Wrong.

The preceding protein to EII is EII'.

Yes

Go ahead. Because I know for a fact that what you're saying is completely absurd.

IDev says

Don't you realize how idiotic that statement is ? I'm not trying to be mean but do you really think that we don't know what was before it?

Teruko Nakazawa, Department of Gastroenterology, Graduate School of Medicine and Pharmaceutical Sciences, University of Toyama

Says in his book on page 277

Molecular Biology of Pseudomonads.

"We found that EII enzyme and its probable antecedent, the EII’ protein encoded by POAD2."

So in the face of clear evidence,will you now admit you're wrong?

Ive never said we didnt have the precursor to EII, if I had, I apologize. But if you look at my original statement, it was in reference to EII'. The reason I mention EII' as opposed to EII, is because...if we arent talking about what pre dates EII', then we are only comparing EII and EII', in which case, both are used with digestion of nylon, and the descendent is far more efficient at cleaving nylon, which is a benefit to the organism. So, it doesnt make sense that you would...think the addition of EII to EII' is a detriment to the organism. However, if you are saying EII' mutated to a poorly efficient nylon cleaving enzyme from an enzyme that previously effectively used an ser site, then you would have more of an argument. But such a thing doesnt exist.

I have already showed you why it isn't,please refer back to my previous post.

Idev says

Already answered this point.

Idev says

I'm glad you realize that EII' is still existent.

Idev says

You keep saying pre dating EII',what are you talking about? EII' is still a carbyoxlterase and STILL exists.

Idev says

An enzyme losing specificity is not a good example of how this can lead to the life we see today.

Idev says

You haven't rebutted anything,my points still stand.

Your points never stood to begin with.

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Here is what Ive gathered from our discussion. And if your points are different from what I state here, then just say so.

But basically. Ok so, there is this bacteria, its...yea its a bacteria, flavobacteria. When you have a mutation that alters the morphology of an organism, and that mutation propagates throughout the population...that is evolution.

And that is what happened, and both you and I both agree with the physical existence of this mutation.

However, you are saying that, when this mutation happened, it basically made this serine residue using active site, less specified toward certain compounds. So basically, this enzyme once reacted with certain groups of compounds, now it simply acts on more and is less effective at its original use. And because of this, it is therefore detrimental to the organism.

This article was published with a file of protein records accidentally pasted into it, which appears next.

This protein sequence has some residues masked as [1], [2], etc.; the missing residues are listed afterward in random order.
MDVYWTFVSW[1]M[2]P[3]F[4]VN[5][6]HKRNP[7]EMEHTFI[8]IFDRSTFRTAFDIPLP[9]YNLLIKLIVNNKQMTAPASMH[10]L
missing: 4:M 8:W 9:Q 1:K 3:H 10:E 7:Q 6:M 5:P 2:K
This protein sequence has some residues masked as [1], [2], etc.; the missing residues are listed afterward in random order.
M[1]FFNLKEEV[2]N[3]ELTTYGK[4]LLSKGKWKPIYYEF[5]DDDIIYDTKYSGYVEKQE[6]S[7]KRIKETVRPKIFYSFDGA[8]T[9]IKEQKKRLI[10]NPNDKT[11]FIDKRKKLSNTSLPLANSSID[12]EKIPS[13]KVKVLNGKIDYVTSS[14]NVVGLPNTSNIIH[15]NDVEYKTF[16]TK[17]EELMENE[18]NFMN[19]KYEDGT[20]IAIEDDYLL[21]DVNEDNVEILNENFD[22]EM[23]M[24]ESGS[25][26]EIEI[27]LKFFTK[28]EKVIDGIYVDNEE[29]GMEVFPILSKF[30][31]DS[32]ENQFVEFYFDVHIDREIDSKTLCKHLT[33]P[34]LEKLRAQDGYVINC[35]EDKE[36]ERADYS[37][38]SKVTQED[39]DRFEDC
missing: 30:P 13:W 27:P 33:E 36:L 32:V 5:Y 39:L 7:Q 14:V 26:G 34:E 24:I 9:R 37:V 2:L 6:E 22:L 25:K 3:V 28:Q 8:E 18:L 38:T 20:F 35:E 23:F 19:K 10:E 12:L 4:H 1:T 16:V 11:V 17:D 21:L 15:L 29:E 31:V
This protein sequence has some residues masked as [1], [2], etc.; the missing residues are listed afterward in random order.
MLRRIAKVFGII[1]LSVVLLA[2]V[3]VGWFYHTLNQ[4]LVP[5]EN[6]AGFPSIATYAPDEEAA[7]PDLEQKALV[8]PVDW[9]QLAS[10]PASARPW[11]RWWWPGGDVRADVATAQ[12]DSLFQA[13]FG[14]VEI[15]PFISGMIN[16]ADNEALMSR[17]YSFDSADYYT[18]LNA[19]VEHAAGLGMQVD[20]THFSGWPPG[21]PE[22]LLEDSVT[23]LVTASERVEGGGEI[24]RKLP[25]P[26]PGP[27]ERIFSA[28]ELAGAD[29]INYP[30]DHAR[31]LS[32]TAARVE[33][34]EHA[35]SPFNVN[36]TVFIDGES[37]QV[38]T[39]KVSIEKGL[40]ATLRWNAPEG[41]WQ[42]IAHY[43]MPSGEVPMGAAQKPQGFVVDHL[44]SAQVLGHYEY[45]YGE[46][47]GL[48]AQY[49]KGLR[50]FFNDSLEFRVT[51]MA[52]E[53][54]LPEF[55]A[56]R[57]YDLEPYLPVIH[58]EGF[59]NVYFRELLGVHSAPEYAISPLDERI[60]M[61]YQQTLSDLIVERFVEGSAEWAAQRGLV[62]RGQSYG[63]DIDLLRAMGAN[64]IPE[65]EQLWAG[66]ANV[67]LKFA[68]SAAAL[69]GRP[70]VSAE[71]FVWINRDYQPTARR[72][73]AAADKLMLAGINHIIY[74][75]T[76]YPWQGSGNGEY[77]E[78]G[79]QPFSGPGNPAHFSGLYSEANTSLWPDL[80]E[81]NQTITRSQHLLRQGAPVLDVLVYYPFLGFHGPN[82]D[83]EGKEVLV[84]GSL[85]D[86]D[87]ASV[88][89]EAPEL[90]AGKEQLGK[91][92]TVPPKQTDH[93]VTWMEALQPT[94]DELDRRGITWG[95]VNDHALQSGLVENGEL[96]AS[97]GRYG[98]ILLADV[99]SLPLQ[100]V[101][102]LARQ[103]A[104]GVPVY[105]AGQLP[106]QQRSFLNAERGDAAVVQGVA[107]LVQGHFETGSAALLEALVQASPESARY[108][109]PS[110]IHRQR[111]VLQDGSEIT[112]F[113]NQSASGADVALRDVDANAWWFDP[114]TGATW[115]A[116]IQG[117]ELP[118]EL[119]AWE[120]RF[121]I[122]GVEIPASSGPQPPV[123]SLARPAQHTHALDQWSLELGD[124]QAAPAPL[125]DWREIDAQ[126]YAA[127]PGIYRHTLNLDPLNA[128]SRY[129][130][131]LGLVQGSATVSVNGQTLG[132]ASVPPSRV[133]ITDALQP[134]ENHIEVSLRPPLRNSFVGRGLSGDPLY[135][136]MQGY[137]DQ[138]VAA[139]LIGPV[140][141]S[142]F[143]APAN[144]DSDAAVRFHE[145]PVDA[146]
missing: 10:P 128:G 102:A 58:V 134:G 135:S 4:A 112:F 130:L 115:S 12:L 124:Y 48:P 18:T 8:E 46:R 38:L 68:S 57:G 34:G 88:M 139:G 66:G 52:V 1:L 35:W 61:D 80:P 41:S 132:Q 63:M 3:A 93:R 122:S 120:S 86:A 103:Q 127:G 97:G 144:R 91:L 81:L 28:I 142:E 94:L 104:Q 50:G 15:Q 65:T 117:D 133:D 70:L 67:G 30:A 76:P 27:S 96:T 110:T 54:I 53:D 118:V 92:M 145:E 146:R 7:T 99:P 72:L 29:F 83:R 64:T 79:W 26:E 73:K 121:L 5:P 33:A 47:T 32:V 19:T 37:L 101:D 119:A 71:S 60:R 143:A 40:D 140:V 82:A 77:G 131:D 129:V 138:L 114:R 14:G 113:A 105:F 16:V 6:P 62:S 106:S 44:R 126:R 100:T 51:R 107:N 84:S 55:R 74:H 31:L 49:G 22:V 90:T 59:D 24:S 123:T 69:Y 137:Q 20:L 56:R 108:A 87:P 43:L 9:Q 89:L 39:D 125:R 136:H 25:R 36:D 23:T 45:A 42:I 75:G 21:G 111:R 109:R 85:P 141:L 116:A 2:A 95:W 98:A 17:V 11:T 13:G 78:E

Now, there are multiple reasons this is a useless argument. First off, we already both agree that its evolution, though you dont want to call it evolution because...well I don't know why you arent calling it evolution. Anyone and everyone else would.

So, your response is...because there appears to be a detriment, life could never prosper with this in the long run.

But, the rebuttal to this is...the organism is currently, before our eyes, flourishing and prospering with this mutation. And as we know, if a mutation is detrimental and harms an organism, the harm to the organism would cause it to die off...harm would not lead to the organism prospering. Its like, if a human mutated a broken arm. The broken arm gene wouldnt prosper because humans with broken arms couldn't prosper.

So, its pretty black and white that the mutation for digestion of nylon is not detrimental to the organism, but rather a benefit in that the organism now has a new easy food source.

Also, evolution isnt a latter. If all mutations were 100% beneficial in every way, we would have evolved into Gods a long time ago. Thankfully we recognize that this isnt the case and that all mutations arent perfect. Hence another reason they are considered to be random.

Aside from that, the mutation is on a plasmid. Its not even within the organisms actual genome. Its just a spare section of DNA in the membrane. And on top of that further, the mutation occurred on a duplicated gene. So the original DNA of the original enzyme before it mutated, still exists.

So, its like if I were to buy a second car. It doesn't matter if my second car isn't the perfect car, because ultimately two cars are still better than one.

So where is your argument?

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EII' is the precursor to EII,EII is the nylon eating enzyme.

You said clearly that there is no existing precursor to the nylon eating enzyme did you not?

Regarding the above post,it is a simple repeating of what has been already answered.

Loss of specification cannot lead to new systems,

when I see a new/original argument I will respond.

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EII' is the precursor to EII,EII is the nylon eating enzyme.

You said clearly that there is no existing precursor to the nylon eating enzyme did you not?

Regarding the above post,it is a simple repeating of what has been already answered.

Loss of specification cannot lead to new systems,